You'd never know it by looking at it. It just seems like any reasonably dirty city in any emerging country. Choose any sidestreet in Taichung, walk halfway down, and ignore the fact that there is no fancy corporate sign outside announcing that fat blowhards sit inside behind oak and cherry desks, the way it would be in America. Just open the door, walk in, and be prepared to be bowled over by rows, and rows, and rows, and more rows, of CNC mills and lathes. And then walk into the adjacent room and hear the pounding of a half-dozen giant forging presses.

Next door might be the tubing mill, with a dozen draw benches and a room full of CNC tube benders. Down the street from that guy is the extruder. Or perhaps just a small shop with a few machines.

And so on.

Impressive as all that is, what ought to scare the bejeesus out of "high tech" artisans in any first world country is what Taiwan can do with composites. I've toured the cream of the crop in composite factories in the U.S. When I go to Taiwan and tour those factories, they look exactly the same, except three times the size. Instead of one million-dollar walk-in autoclave on the floor, there are three our four. Funny thing is, they sit unused. Why? Because they're used for curing commodities like carbon golf shafts, which are now so easily made that even Taiwan can't make them cheaply enough! It can't compete with Mainland China!

But the Taiwanese aren't complaining, because they own many of the factories on the mainland as well. Your Kestrel Talon, for example, is built by a Taiwanese company, but not in Taiwan. It's built in that company's mainland factory, as are many of the carbon forks you're riding, including many which are made by American composites companies.

What Taiwan lacks is U.S. and European design sensibilities. Kestrel's Asian contractor can make fifty times the Talons that Kestrel can make in it's Watsonville, California factory, and it can make them for half the price. But it could never have made the first Talon without Kestrel's design expertise.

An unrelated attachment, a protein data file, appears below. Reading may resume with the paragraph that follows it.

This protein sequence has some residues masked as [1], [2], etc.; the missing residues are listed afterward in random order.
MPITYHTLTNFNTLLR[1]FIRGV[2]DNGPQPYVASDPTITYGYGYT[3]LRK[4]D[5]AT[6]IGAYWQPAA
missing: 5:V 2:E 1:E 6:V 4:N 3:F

There is one company in Taiwan, however, which bucks the trend and it is Giant. While I doubt that anyone from Trek is interested in commenting for the record, I'd be shocked if this American powerhouse doesn't see Giant—not Cannondale or Specialized—as its chief long-term competitor. Giant is not just a contractor. It has its own ability to invent and streamline processes, and it's got just enough ability to keep pace with its competitors on the design side. It's telling that so many start-ups in Taiwan—like Kinesis and Topeak—are headed by ex-Giant execs. In fact, in Taiwan it's termed "Giant U"—as in Giant University. When you hear that a certain firm is headed by graduates of Giant U it means that they've come up through the Giant system and were employees at that firm, where they learned how to compete.

All that is what makes Taiwan impressive. What has happened in the last five years, however, is that Taiwan has become an absolute juggernaut, and ironically it's because Taiwan was almost put out of the bike business. The downturn in the MTB market which started a few years ago, combined with the upsurge in the ability of mainland factories to produce bike commodity products, meant that Taiwan bike factories were working at only about half capacity at best. Then, all of a sudden and with no warning, Schwinn went bankrupt, leaving Taiwan firms owed as much as $10 million per firm. Schwinn, the mainland "problem," and the MTB downturn was a triple blow to Taiwan, yet it was all forseeable. The same thing happened in Japan fifteen years ago, when cyclical market forces combined with the emergence of Taiwan put so many Japanese firms on the brink.

As a result, many Taiwanese companies realized that if they wanted to keep from folding their tents they had to do one of three things: 1) They could become brands themselves, like Giant, Topeak, KHS, Race Face, FSA, Titec, and many others, and in so doing cut out a layer or two of distribution and protect their margins; 2) They could invest in, or start up, mainland factories, or even factories in Vietnam or South Asia; 3) They could upscale their technical abilities, which is how Shimano survived the crisis in the bike industry in Japan.

Point three above explains why, within the short span of three or four years, Taiwan has become adept at making intricate things like cranksets (trust me, it's very hard to make a bicycle crank), and to work very adeptly in composites. Trying to get a Taiwan company to make something better than it wanted to make was very tough ten years ago. Dragging them up-market, while they're kicking and screaming, was a chore and was usually a fruitless exercise. Not so now. Nothing like an empty bank account and an idle factory to motivate someone.

I write all of the above to explain to you how important Taiwan is, even to a "made in the USA" company like Trek, Cannondale or ABG. Take C'dale as an example, which alone among the three companies makes all its frames in the U.S. I have frequently visited small, back-alley aluminum forging companies in Taiwan and noticed, lo!, a Coda crankset popping out of the forge and getting its flash knocked off. C'dale is desperately dependent on Taiwan for its business, since it owes so much of its margin to the making of its own components. Likewise, many or most of Trek's Bontrager stems, seat posts, saddles, rims, hubs, etc., are Taiwan-made, and it's like that with every company's logo'd bike bags and handlebar tape, and the no-logo stems and handlebars that go on entry-level bikes.